We present a logical theory of specifying interactive and reactive systems, particularly as they pertain to world-building and narrative construction.

Systems for executing, animating, and verifying sets of rules have been used ad nauseam for programming languages, which are typically expected to receive all input (the program) at once and execute monolithically. Games that humans play are also systems of rules, also amenable to treatment in these systems--yet rarely are they considered more than in scaled-down form as pedagogical examples. The richness of these rulesets emerges when they are seen as dynamic systems that evolve with the choices that agents make. These agents can be human or programmatic. This research endeavors to bridge the gap from existing logical frameworks to the ability to specify dynamic, narrative worlds.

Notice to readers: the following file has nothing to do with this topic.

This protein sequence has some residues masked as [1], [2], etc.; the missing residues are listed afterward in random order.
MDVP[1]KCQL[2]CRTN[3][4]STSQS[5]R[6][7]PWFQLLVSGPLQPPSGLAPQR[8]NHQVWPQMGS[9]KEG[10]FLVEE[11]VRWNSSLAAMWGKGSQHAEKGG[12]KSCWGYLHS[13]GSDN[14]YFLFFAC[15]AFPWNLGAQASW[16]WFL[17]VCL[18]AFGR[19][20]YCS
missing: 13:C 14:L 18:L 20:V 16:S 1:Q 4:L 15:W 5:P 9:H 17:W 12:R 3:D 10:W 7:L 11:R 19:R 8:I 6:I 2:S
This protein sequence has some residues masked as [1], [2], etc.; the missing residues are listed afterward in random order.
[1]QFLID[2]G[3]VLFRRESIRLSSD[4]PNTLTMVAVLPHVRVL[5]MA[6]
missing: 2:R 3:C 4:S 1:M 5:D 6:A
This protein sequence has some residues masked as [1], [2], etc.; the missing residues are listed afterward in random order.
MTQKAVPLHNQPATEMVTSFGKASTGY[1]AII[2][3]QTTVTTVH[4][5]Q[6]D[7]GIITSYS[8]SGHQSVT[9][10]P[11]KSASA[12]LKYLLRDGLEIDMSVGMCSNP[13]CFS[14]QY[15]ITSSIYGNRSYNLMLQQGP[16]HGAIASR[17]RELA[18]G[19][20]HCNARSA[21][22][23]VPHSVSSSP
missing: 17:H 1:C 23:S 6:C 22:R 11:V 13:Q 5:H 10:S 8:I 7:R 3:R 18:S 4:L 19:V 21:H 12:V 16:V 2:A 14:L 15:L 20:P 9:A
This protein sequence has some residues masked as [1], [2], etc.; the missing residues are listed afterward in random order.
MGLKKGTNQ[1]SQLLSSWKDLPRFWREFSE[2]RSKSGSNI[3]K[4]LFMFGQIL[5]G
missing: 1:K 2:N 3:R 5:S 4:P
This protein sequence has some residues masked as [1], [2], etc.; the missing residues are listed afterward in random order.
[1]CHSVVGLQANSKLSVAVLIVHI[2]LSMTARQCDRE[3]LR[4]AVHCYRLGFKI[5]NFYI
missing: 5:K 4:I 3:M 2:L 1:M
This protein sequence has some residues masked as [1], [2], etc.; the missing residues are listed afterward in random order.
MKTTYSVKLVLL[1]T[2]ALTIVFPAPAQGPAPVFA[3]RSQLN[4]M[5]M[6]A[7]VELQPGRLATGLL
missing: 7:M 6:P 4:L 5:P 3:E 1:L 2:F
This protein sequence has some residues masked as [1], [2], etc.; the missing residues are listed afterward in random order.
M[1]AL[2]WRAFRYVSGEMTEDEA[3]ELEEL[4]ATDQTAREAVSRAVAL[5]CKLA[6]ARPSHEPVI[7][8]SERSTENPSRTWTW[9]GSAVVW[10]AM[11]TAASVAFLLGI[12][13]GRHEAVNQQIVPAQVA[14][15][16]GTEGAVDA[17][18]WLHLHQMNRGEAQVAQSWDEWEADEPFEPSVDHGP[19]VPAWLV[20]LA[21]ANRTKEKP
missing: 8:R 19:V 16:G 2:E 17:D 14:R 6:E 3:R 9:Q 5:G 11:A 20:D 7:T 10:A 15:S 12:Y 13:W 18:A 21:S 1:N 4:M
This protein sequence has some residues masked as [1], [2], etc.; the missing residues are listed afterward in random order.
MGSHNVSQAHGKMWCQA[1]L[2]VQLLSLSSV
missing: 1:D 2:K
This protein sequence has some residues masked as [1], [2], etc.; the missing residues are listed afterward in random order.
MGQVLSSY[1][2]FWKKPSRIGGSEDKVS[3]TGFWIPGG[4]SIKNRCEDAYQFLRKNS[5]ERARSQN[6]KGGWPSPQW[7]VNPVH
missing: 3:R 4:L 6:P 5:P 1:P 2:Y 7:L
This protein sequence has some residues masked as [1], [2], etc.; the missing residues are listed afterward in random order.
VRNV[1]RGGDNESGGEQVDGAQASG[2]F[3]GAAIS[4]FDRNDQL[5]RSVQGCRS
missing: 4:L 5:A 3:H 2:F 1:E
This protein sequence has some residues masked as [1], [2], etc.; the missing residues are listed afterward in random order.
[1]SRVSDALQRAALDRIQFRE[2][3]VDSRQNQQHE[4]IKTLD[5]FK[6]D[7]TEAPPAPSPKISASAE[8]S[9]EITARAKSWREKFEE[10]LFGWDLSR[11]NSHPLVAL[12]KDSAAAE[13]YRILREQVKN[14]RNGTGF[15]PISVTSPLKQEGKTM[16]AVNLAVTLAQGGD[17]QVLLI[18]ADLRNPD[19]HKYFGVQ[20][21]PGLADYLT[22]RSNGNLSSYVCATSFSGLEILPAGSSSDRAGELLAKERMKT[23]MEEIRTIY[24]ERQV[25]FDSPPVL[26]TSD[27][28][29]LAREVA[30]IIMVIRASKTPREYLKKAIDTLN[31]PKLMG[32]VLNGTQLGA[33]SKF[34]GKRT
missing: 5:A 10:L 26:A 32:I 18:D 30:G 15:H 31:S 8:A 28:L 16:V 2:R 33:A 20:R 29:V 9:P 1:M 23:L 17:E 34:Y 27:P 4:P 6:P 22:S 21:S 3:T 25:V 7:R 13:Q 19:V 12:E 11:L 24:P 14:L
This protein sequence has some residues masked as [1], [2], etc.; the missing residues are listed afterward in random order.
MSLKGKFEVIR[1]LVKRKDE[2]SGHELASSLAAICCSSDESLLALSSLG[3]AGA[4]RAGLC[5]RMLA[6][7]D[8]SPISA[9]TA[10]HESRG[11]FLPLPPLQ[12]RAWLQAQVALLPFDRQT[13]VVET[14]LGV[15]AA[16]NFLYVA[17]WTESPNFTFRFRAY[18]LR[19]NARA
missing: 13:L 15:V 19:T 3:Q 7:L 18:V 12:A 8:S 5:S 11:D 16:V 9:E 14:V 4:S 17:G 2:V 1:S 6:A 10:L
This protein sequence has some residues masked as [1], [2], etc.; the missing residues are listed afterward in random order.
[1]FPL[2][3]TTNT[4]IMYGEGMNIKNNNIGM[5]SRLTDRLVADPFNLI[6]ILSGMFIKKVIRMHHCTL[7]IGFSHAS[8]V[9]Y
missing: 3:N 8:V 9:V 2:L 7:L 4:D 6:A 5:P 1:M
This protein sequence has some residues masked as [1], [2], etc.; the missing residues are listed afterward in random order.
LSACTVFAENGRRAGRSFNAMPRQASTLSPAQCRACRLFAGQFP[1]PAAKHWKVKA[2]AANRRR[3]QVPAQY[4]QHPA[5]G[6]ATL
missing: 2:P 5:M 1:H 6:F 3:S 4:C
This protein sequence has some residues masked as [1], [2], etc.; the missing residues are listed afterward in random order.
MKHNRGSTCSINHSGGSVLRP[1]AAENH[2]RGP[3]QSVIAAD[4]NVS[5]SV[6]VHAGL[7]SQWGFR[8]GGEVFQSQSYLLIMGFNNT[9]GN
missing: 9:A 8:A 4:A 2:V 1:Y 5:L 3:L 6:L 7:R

Some game design scholars use the term ludonarrative dissonance (ludo being the Latin word for "play," thus used in game-related neologisms) to refer to the frequent disconnect between game mechanics and story intent---e.g. a game ostensibly "about" friendship and trust may offer interaction only in the form of combat and movement, with character and plot development relegated to (noninteractive) cutscenes. This work attempts to understand the structure of both story and game mechanic in the same framework, thus offering a basis for deeper ludonarrative harmony.

Talk slides * Proposal document * Project repository